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Fact or Fiction?! Busting the Myths of Buying Property in Mexico

Fact or Fiction?! Busting the Myths of Buying Property in Mexico

“Wow! I sure love Puerto Vallarta! I wish we could own property here, but I think foreigners are not allowed to own real estate in Mexico.”

“Wow! I sure love Puerto Vallarta! I wish we could own property here, but I think foreigners are not allowed to own real estate in Mexico.”

Fortunately, this is NOT true and it’s one of the most common misconceptions that exist in the minds of folks who fall in love with PV and would like to own their piece of paradise.

Today, we’re going to show you how easy it is to own real estate in Mexico, and specifically, in Puerto Vallarta. Let’s take a closer look at this myth and a couple of others.

Fact or Fiction? “Non-Mexican citizens cannot own real estate.” This is FICTION. The Mexican government encourages foreign investment in real estate and has set up a special “Living Trust” system (Fidecomiso) to allow foreigners to do so.

Fact or Fiction? “Foreigners can only purchase a 99-year lease for real estate.” This is FICTION. Unlike the UK and many other countries, the “Fidecomiso” or Trust is not a lease. The land and property in your trust is yours to do whatever you wish with it. You can sell it, rent it, build on it, tear down structures, whatever is legal. You also can bequeath it to whomever you designate and when they inherit it, they can do so – in perpetuity.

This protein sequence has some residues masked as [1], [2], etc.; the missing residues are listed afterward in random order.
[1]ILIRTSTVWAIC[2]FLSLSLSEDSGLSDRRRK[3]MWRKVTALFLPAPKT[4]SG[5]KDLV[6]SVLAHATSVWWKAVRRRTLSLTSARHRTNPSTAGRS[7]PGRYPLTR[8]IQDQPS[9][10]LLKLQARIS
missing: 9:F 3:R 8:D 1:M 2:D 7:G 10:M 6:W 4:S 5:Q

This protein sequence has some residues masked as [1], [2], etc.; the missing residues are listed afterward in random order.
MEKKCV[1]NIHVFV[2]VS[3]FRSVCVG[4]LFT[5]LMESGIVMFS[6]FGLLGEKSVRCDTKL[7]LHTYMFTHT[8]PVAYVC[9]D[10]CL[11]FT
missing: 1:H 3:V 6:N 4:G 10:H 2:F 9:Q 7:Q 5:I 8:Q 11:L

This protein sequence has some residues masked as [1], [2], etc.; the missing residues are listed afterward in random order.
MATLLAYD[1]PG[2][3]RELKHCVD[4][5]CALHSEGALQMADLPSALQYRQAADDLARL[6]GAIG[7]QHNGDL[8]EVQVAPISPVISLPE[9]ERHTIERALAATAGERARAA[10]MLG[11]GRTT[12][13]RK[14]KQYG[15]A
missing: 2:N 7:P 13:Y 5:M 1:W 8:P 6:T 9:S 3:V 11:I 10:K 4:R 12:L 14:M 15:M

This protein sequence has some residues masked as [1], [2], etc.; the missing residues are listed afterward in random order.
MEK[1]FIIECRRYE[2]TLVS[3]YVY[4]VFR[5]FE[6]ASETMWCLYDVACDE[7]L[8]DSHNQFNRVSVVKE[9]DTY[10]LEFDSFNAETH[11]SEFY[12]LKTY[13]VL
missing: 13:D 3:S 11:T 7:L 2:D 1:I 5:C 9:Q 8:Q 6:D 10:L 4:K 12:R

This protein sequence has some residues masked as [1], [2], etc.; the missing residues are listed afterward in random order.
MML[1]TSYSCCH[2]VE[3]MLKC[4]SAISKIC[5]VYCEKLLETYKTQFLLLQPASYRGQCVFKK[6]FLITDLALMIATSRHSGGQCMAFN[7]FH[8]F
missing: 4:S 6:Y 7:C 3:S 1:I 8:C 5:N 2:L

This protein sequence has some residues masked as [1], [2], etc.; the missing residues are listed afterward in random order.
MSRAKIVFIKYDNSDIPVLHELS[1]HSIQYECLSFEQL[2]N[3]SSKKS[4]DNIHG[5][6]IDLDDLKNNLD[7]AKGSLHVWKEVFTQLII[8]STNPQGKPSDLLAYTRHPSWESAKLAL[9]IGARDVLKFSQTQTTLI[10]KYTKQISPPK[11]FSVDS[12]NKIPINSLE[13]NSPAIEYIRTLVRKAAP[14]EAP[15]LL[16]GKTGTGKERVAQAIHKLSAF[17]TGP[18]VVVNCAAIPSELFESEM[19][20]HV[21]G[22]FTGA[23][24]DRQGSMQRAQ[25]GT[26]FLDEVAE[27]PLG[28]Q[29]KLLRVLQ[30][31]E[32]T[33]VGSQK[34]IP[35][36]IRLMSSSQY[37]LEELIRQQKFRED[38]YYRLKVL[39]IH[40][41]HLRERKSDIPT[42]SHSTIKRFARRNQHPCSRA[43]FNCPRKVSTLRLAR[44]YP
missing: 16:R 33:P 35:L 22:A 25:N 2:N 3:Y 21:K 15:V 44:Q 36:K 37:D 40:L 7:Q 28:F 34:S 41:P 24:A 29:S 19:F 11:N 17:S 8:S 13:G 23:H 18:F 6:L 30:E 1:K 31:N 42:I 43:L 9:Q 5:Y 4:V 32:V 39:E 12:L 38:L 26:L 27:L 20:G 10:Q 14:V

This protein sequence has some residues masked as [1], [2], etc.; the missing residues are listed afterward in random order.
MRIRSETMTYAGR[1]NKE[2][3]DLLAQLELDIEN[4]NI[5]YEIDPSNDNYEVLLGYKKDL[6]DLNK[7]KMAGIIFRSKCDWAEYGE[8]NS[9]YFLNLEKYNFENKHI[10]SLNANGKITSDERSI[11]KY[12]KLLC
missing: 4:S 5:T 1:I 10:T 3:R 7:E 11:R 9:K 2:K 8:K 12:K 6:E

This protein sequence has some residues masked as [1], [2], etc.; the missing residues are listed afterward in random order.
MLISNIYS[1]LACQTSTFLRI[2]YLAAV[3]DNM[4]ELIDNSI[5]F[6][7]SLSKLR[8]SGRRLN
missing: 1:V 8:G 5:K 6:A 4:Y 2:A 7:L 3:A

Fact or Fiction? “The Fidecomiso only applies to certain zones in Mexico”. This is a FACT. The use of a Fidecomiso is only required to purchase real estate within 100 kilometers from any national border and 50 kilometers from any ocean. Properties in other parts of Mexico do not have this requirement.

Fact of Fiction? “You never know what you are going to get when you buy real estate in Mexico, you could get scammed.” This is FICTION. Using a trusted real estate agency like Coldwell Banker La Costa will ensure that your purchase is done in accordance with all the Mexican laws. Additionally, our team of in-house lawyers and notaries will ensure that what you are buying is a legitimate “lien free” deed that has been legally registered with the land registry and can be legally bought and sold.

 

Owning real estate in Puerto Vallarta can be one of the best investments that you make. Many of our buyers use their Mexican homes for their own pleasure, for family members to use and when they are not here it becomes an awesome money generating machine; the rental capabilities are endless. Of course, some folks prefer to become full time ex-pats and simply choose to live here full time and enjoy the significantly lower cost of living. Either way, owning property here is a great investment and with the help of a professional broker, easy to do.